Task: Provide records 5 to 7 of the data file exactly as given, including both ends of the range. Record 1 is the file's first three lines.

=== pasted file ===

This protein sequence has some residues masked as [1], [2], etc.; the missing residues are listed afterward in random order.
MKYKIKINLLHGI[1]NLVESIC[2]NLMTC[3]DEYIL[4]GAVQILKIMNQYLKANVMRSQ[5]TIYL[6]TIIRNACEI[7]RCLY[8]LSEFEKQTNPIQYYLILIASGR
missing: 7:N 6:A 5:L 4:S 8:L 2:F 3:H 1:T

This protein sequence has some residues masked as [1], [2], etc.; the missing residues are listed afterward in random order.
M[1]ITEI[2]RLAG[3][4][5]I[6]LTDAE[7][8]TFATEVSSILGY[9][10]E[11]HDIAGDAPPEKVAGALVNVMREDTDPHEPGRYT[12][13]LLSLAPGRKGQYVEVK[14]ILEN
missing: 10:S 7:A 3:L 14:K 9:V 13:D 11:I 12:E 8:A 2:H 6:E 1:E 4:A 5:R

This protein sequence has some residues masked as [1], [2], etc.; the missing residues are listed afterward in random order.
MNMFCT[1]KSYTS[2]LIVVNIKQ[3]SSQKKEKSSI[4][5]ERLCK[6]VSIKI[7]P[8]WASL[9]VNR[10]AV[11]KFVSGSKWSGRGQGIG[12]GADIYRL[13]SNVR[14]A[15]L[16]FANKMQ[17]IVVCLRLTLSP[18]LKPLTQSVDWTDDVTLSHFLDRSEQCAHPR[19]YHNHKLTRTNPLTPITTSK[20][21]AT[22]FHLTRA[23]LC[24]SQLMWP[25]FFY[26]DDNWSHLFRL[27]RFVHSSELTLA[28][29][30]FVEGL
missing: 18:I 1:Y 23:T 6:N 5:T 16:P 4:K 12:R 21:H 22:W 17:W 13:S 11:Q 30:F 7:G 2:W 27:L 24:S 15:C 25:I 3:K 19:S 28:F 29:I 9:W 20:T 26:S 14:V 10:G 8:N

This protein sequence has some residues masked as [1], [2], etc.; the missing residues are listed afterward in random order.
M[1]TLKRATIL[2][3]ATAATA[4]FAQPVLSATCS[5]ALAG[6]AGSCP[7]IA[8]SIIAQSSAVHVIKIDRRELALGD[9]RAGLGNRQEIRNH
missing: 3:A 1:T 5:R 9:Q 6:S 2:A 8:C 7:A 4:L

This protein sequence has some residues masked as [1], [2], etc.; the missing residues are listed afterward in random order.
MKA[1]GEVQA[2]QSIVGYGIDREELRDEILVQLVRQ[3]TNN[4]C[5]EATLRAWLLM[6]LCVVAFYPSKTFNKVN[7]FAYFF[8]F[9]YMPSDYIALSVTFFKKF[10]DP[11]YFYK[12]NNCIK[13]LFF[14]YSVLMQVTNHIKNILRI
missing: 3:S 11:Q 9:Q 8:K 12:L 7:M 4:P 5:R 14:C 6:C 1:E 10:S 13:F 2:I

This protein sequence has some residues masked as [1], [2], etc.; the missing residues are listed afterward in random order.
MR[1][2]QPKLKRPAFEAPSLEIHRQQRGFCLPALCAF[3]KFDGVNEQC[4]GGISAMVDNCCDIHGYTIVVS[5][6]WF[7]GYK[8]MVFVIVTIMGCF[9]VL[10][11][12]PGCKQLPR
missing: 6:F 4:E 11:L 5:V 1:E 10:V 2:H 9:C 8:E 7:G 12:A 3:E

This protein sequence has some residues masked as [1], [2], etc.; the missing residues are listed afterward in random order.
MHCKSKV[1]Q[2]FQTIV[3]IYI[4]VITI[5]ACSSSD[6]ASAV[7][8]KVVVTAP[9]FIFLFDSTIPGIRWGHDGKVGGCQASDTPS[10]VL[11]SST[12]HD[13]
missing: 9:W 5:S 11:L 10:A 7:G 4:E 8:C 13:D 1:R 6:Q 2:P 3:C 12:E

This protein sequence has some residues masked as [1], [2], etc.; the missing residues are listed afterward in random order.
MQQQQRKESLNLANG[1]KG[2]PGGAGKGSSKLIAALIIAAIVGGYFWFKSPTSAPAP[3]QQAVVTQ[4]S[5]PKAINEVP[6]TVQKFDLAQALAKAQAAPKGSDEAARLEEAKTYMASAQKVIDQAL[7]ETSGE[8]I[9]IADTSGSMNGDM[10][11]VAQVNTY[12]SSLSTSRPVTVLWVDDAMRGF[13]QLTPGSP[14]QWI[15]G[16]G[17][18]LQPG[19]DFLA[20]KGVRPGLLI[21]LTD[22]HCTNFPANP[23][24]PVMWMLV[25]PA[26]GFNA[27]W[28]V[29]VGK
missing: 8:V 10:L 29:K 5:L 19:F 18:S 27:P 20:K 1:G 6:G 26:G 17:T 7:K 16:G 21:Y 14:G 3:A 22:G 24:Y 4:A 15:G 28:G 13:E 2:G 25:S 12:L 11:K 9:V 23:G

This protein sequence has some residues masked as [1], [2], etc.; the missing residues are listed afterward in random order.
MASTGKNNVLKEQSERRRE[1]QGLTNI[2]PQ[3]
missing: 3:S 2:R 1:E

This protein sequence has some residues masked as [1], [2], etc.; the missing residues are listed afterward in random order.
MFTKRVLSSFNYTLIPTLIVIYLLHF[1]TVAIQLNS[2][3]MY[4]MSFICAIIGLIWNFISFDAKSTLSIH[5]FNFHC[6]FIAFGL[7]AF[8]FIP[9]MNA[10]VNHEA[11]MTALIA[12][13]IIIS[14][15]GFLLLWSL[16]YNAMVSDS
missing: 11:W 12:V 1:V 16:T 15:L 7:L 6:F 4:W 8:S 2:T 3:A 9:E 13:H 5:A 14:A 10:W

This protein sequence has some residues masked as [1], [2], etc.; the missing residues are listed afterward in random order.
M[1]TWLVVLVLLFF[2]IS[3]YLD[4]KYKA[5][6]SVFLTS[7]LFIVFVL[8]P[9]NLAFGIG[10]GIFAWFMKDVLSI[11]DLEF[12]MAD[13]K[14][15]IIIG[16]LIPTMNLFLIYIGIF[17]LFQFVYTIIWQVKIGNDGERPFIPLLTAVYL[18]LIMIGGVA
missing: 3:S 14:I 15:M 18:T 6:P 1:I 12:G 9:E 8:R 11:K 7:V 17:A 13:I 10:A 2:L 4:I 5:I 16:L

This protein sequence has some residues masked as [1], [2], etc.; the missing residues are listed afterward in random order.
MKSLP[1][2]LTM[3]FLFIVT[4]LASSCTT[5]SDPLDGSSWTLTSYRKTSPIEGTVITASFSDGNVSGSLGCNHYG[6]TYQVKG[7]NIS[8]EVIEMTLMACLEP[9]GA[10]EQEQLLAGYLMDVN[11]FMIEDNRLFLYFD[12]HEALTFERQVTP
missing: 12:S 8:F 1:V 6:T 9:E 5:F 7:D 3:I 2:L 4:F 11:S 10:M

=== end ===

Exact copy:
This protein sequence has some residues masked as [1], [2], etc.; the missing residues are listed afterward in random order.
MKA[1]GEVQA[2]QSIVGYGIDREELRDEILVQLVRQ[3]TNN[4]C[5]EATLRAWLLM[6]LCVVAFYPSKTFNKVN[7]FAYFF[8]F[9]YMPSDYIALSVTFFKKF[10]DP[11]YFYK[12]NNCIK[13]LFF[14]YSVLMQVTNHIKNILRI
missing: 3:S 11:Q 9:Q 8:K 12:L 7:M 4:P 5:R 14:C 6:C 1:E 10:S 13:F 2:I

This protein sequence has some residues masked as [1], [2], etc.; the missing residues are listed afterward in random order.
MR[1][2]QPKLKRPAFEAPSLEIHRQQRGFCLPALCAF[3]KFDGVNEQC[4]GGISAMVDNCCDIHGYTIVVS[5][6]WF[7]GYK[8]MVFVIVTIMGCF[9]VL[10][11][12]PGCKQLPR
missing: 6:F 4:E 11:L 5:V 1:E 10:V 2:H 9:C 8:E 7:G 12:A 3:E

This protein sequence has some residues masked as [1], [2], etc.; the missing residues are listed afterward in random order.
MHCKSKV[1]Q[2]FQTIV[3]IYI[4]VITI[5]ACSSSD[6]ASAV[7][8]KVVVTAP[9]FIFLFDSTIPGIRWGHDGKVGGCQASDTPS[10]VL[11]SST[12]HD[13]
missing: 9:W 5:S 11:L 10:A 7:G 4:E 8:C 13:D 1:R 6:Q 2:P 3:C 12:E